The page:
Novel coronavirus disease (COVID-19) was declared a global pandemic on March 1, 2020. Neurological manifestations are now being reported worldwide, including emergent presentation with acute neurological changes as well as a comorbidity in hospitalized patients. There is limited knowledge on the neurologic manifestations of COVID-19 at present, with a wide array of neurological complications reported, ranging from ischemic stroke to acute demyelination and encephalitis. We report five cases of COVID-19 presenting to the ER with acute neurological symptoms, over the course of 1 month. This includes two cases of ischemic stroke, one with large-vessel occlusion and one with embolic infarcts. The remainders of the cases include acute tumefactive demyelination, isolated cytotoxic edema of the corpus callosum with subarachnoid hemorrhage, and posterior reversible encephalopathy syndrome (PRES).
The H1N1 influenza flu of 1918, also known as Spanish flu, was one of the worst pandemics known to mankind, wherein more than 500 million people were infected . More than a century later, the world witnessed another major pandemic: novel Severe Acute Respiratory Syndrome-coronavirus 2 pandemic, simply known as COVID-19.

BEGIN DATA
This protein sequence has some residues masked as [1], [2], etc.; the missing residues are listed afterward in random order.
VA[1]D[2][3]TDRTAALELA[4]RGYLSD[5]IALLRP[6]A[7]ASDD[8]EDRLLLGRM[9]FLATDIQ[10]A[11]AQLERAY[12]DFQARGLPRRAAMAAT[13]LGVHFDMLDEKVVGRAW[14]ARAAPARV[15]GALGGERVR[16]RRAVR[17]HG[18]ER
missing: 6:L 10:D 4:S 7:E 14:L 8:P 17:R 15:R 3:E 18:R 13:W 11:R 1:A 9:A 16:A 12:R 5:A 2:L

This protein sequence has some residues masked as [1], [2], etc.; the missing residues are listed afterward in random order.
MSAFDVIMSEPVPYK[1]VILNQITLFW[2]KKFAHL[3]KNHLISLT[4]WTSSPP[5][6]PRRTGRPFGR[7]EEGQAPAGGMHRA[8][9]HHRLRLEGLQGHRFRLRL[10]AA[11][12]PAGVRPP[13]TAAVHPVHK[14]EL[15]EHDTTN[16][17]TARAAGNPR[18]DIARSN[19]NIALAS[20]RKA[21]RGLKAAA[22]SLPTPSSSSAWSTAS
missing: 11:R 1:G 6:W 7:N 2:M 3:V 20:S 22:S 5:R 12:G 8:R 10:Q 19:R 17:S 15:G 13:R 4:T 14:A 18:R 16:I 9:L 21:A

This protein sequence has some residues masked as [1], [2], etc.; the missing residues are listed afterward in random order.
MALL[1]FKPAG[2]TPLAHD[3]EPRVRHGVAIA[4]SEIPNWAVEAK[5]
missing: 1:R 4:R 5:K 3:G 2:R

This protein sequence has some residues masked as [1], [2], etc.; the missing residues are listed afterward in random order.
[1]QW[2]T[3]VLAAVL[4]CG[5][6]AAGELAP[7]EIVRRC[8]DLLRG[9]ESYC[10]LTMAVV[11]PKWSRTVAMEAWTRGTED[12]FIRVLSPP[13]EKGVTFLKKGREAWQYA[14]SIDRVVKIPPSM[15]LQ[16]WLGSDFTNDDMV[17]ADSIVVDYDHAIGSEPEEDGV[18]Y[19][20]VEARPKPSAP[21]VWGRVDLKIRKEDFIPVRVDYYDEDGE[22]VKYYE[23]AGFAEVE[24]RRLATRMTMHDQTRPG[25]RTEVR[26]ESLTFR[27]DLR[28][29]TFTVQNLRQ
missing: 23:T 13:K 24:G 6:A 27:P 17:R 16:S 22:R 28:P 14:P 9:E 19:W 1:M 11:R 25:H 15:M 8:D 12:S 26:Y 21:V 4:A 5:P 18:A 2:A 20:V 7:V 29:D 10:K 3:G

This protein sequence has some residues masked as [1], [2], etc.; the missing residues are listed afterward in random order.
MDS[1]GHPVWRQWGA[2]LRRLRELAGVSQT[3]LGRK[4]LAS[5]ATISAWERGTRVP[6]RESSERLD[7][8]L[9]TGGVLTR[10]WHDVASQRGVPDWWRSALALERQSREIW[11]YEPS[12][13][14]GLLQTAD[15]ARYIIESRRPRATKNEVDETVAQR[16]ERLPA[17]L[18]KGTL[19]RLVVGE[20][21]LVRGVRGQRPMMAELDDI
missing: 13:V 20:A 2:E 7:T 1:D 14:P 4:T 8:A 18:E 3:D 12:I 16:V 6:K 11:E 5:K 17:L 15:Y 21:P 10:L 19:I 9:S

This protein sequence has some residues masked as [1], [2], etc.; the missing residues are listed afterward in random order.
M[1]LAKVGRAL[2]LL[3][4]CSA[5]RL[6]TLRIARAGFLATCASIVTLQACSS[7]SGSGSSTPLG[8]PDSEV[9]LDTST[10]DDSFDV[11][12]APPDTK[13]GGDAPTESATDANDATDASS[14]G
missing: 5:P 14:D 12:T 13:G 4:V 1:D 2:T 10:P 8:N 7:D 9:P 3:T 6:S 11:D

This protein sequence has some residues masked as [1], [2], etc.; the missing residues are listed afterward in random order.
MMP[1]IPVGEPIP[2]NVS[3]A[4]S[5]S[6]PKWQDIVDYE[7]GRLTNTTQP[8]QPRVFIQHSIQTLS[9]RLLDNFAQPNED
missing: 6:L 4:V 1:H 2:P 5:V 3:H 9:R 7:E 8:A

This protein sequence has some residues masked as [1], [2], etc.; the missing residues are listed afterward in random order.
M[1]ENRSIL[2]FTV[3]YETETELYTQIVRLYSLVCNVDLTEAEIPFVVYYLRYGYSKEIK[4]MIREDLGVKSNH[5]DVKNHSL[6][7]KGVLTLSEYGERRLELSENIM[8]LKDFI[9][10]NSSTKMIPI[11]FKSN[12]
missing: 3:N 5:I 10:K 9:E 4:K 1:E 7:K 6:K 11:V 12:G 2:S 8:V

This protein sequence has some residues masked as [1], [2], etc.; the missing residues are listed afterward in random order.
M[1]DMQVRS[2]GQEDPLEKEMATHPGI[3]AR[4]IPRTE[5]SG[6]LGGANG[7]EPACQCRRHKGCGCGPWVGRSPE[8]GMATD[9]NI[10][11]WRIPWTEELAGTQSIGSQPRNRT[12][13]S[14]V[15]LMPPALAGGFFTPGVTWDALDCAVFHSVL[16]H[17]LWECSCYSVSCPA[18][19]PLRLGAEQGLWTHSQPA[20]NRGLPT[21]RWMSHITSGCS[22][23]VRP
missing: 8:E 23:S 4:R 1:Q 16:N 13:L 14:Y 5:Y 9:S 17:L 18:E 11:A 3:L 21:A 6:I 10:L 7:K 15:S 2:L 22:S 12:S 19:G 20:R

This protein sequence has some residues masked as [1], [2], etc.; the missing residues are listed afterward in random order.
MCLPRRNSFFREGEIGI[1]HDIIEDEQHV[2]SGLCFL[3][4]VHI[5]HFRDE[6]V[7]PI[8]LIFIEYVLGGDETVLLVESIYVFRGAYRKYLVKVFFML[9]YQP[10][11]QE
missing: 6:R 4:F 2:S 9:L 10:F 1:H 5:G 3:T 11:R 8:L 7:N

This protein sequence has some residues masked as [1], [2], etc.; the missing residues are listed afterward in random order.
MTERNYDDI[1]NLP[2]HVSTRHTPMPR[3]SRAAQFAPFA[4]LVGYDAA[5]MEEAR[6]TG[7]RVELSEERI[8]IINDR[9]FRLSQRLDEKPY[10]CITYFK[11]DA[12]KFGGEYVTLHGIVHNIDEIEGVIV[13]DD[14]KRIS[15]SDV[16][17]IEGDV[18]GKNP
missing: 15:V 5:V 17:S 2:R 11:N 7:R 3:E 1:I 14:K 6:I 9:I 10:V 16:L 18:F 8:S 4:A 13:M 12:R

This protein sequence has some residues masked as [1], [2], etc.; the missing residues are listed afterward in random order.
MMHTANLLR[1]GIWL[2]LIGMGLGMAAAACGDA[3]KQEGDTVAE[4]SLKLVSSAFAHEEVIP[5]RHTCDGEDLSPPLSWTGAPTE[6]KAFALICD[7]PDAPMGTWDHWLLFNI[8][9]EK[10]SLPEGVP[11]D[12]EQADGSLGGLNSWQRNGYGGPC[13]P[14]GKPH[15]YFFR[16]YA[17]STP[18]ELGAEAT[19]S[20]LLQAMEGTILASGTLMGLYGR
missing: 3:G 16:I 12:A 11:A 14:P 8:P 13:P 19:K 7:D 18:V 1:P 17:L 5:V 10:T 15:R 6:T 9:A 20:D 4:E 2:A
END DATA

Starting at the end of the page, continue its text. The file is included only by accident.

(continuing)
The SARS-CoV-2 like other coronavirus primarily affects the pulmonary system, with respiratory failure being the cause for death in the majority of patients. The most established pattern on chest imaging includes multi-focal areas of consolidation in a peripheral distribution pattern. As our knowledge about the disease is expanding, it has become clear that other organ systems are also commonly involved, most prominently, involving acute cardiac and renal complications. Neurological complications are also relatively common ranging from 30 to 45% depending upon the severity of the disease, as reported in one of the first studies on the subject.These symptoms could be fairly specific like anosmia, ischemic, or hemorrhagic stroke or more nonspecific like mental status changes, headache, and seizures. A wide range of neuroimaging manifestations have now been reported, mainly in the form of case reports and case series. Recently, some original research articles have also been published. Mahammedi et al.  published a large study with 725 consecutive hospitalized COVID-19 patients, with 108 patients having neurological complications. To our knowledge, this was the first study to systematically characterize neurological symptoms and neuroimaging findings in COVID-19 patients. Table 1 provides a summary of the most common neuroimaging manifestations reported to date. There are two broad sets of neurological complications in COVID-19: (1) vascular complications with stroke secondary to arterial or venous thrombosis, related to the known hypercoagulable state seen in COVID, and (2) much broader gamut including diffuse leukoencephalopathy, acute demyelination, posterior reversible encephalopathy syndrome (PRES), necrotizing encephalopathy, and focal cytotoxic edema, primarily seen as a consequence of systemic inflammation and cytokine storm seen with COVID-19